Lansing — The federal Environmental Protection Agency this week told the state and city that their ongoing efforts to prevent further corrosion of Flint pipes “do not represent a comprehensive approach to minimize lead concentrations” in drinking water, calling it a “critical” issue that must be addressed.

EPA water enforcement division director Mark Pollins, in a March 29 letter to Michigan Department of Environmental Quality Director Keith Creagh and Flint Mayor Karen Weaver, urged the city to move ahead with plans to hire a consultant for plan development.

“A consulting firm with extensive experience assessing, developing, and implementing corrosion control plans should be chosen and work should begin as soon as possible,” Pollins wrote.

The DEQ didn’t respond to requests for comment.

The Flint water contamination crisis has been blamed, in large part, on the state’s failure to require the city to use corrosion control treatments when it began drawing water from the Flint River in April 2014.

With the help of the state, the city switched back to treated Detroit Water and Sewerage Department water in mid-October. But 7.9 percent of 600 homes tested around Flint still have lead levels above the federal action standard of 15 parts per billion, according to results released Tuesday by the Snyder administration.

The EPA also has faced criticism for its slow response after a Midwest agency regulator first raised red flags about Flint lead levels and the state’s interpretation of the federal Lead and Copper Rule in April 2015.

Creagh and Weaver have told the EPA that the city began adding extra orthophosphate on Dec. 9 and continues to add supplemental residual chlorine.

But Pollins said those individual components do not amount to a “comprehensive” corrosion control plan, as required by a Jan. 21 Safe Drinking Water Act Emergency Order. The EPA also raised the issue in February.

“The corrosion control treatment plan must apply to the entire distribution system; it must also address ongoing operation and maintenance to guide any necessary adjustments and set performance goals for determining optimized treatment,” he wrote.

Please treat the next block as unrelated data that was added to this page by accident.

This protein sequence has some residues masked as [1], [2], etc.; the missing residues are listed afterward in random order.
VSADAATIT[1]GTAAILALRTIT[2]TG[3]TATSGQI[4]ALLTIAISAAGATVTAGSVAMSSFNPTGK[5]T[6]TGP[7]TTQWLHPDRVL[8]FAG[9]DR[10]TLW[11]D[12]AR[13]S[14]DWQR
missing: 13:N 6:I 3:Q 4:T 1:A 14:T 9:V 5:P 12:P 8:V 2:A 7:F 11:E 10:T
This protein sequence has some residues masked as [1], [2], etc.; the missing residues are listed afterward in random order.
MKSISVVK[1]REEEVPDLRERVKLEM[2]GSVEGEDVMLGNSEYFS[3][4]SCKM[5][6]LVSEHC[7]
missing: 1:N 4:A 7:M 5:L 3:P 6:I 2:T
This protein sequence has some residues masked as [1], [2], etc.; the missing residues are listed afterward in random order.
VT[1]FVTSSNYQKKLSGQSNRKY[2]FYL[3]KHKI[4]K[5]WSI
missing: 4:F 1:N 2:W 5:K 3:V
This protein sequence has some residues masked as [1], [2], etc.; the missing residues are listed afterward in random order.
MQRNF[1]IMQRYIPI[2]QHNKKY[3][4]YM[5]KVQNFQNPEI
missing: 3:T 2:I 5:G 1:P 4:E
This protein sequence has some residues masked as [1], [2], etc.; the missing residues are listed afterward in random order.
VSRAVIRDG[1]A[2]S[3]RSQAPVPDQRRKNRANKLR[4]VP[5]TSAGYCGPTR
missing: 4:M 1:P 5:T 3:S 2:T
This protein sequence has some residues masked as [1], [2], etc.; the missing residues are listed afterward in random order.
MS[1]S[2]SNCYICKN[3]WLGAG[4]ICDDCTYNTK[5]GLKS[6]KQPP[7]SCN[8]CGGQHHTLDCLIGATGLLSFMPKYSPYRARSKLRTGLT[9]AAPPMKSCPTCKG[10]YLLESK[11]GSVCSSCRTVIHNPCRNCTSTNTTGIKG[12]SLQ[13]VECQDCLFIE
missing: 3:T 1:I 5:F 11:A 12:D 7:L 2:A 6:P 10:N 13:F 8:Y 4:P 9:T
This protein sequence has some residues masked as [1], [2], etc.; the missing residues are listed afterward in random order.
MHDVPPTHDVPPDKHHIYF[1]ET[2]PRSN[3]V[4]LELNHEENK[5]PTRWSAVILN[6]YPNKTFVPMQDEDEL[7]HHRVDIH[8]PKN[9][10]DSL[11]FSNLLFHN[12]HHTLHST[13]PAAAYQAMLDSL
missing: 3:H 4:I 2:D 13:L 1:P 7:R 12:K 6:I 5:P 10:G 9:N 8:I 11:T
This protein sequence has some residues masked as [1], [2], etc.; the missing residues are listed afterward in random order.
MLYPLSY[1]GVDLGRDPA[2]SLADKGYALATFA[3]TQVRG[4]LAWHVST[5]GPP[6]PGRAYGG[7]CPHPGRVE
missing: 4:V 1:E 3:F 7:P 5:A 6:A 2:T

Spokespersons for the Michigan Department of Environmental Quality and the city of Flint did not immediately respond to a request for comment Thursday morning.

Creagh, in a March 8 letter to the EPA, outlined ongoing corrosion control efforts in Flint and said the state is updating associated sampling and monitoring information each week online.

Gov. Rick Snyder said Tuesday that a third round of “Sentinel Site” water testing in Flint shows “a gradual but consistent trend” of improving water conditions as chemical additives re-coat existing pipes, but he acknowledged “there are still sites that raise concerns.”

The DEQ has recommended the city use state funding to hire a “national qualified and experienced professional services consultant” to develop a comprehensive corrosion control plan. Creagh said the state would “take the lead” on developing a request for proposal.

That request for proposals went out March 24, according to the Pollins, who said the federal agency “recognizes this is a step forward.”

The EPA also has questioned staffing levels at the Flint water treatment plant. In a March 16 letter, Weaver said the city had hired an additional water plant supervisor, was scheduling interviews for the open director of public works position and was posting 16 other plant and distribution system jobs.

Former lab supervisor Mike Glasgow, now the city’s utilities administrator, warned of rushing the Flint plant into operation in 2014, saying in an email it could lead to “big potential disasters down the road.”

Glasgow told legislators this week he was concerned at the time by the state’s position that corrosion control chemicals were not needed and was worried about staffing levels at the plant. The facility had 40 employees in 2005 when it was used as a backup source, but 26 when it began full-time treatment of Flint River water in April 2014, he said.

Pollins’ March 29 letter listed 10 other lingering EPA concerns over compliance with its earlier emergency order, including data sharing with the federal Flint Task Force, inventory information of homes with lead service lines and daily water monitoring plans.

“EPA looks forward to our standing weekly meetings and interactions to ensure your continuing progress to adequately staff the treatment plant, optimize corrosion control treatment, and to provide a reliable public drinking water system for the people of Flint,” he wrote.


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